Isaac Newton’s Lost Library

Often at work people approach me with the question of what to do about a loved one’s library after he or she has passed away. Cataloguing books is a lot of work, but it should be done before selling or tossing anything away. Otherwise, the collection could end up like Isaac Newton’s library.



When Isaac Newton died in 1727, his library of some 1900 volumes was put on sale (valued at £270 then, or about $55,000 today) and purchased by a man named Huggins (for £300/$61,000). Huggins affixed his bookplate, an ownership label, to each of the books. When Huggins died, James Musgrave, a family member by marriage, purchased the library (for £400/$81,000), and pasted his own bookplates over those of Huggins. Note: two bookplates, but no record within the books of Newton’s ownership.


Musgrave’s library was catalogued in 1760, and as late as 1775 it was known that he owned Newton’s books. But in 1778 Musgrave died, apparently without documenting this information for his children. (The catalogue, after all, could not make mention of Newton’s bookplates, since there weren’t any.) As a result, the knowledge that these books came from Newton’s library became lost for generations.


Fast forward to 1920. The Musgrave family decided to sell one of their residences. A large portion of their library was included in this sale, without any notation of its importance. Newton’s books were sold at the auction in bundles—the way auctions sell less desirable items—at about £100 in total ($3900 today). For a time it was assumed that the rest of the books had been pulped, meaning they had been chopped, chemically broken down, and fed into making recycled paper. Pulped! Isaac Newton’s own books!


Then Richard De Villamil discovered over 800 books owned by Newton at one of the Musgrave’s residences, which were then auctioned off with full knowledge of their distinguished owner. Villamil is my nerdy hero of the day; you should read his own account of this story, which has so many twists and turns it could be a mystery novel.


What happened to those books that were sold in bulk at the 1920 auction? Well, these are the kinds of books you could possibly find in an old attic somewhere. It’s always been believed that many of these books made their way to the United States, and plenty are unaccounted for.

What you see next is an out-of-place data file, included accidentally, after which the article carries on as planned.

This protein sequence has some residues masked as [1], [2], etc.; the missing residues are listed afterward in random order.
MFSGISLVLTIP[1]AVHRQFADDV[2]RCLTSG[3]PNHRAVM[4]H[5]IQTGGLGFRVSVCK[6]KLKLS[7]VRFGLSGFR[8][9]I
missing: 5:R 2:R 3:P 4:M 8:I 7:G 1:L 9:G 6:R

Newton liked to dog-ear his books instead of writing in them. He would often dog-ear them so that the fold lined up with the sentence he wanted to remember. So if you have a book from a 1920 English auction with lots of dog-ears, you just might have a piece of Newton’s original library…but probably not.


Putting aside even the monetary value, I would love to own a book from Newton’s library. From whose library would you want a book?


10 Comments Add yours

  1. vanbraman says:

    I think I would like a volume from the Mather family library.

  2. Rod Rodriguez says:

    The second set of Ten Commandments made of stone! I know a Flintstones era book binding and I would need really sturdy shelves, but it would still be nice. Something from the Royal Library of Alexandria too, but I would definitely need to install fire suppression for that one. If not those a well marked book from Lincoln’s early years, but those were probably borrowed from someone else’s library!

  3. cardinalrich says:

    Obviously Rod hasn’t seen Raiders of the Lost Ark – I wouldn’t want the Commandments anywhere near me. I’d settle for something from Jefferson’s library. I guess I will have to swing by the Library of Congress and just pretend it’s mine.

    1. At the gallery we actually have a book from Jefferson’s library–the library he formed after selling his previous one to form the renewed Library of Congress. Take a look on the Bauman Rare Books website.

  4. sam says:

    Hello, just wanted to say that I admire your intelligence! You should do a Reddit AMA. I think it would be a very interesting read!

  5. Blake says:

    Hemingway, Whitman and Rand

    1. At the New York gallery we have Hemingway’s freshman high school textbook Old English Ballads. It’s pretty beat up but very cool.

  6. erikhaun says:

    I may be somewhat cheating in my response as it’s not one particular person’s library, but I’d love a scroll from the Library of Alexandria. Maybe an epic poem or perhaps a play never seen before or thought lost forever. Not to be too picky, but perhaps something of Plato’s or Aristotle’s. Of course, I’d need to have someone to translate it for me. Help, Rebecca! 🙂

    1. Good call. But do you know how many classics scholars I’d have to fight with for the privilege of translating that?!

  7. shroomduke says:

    Very interesting story, I hate to think of these old books being pulped… yikes!

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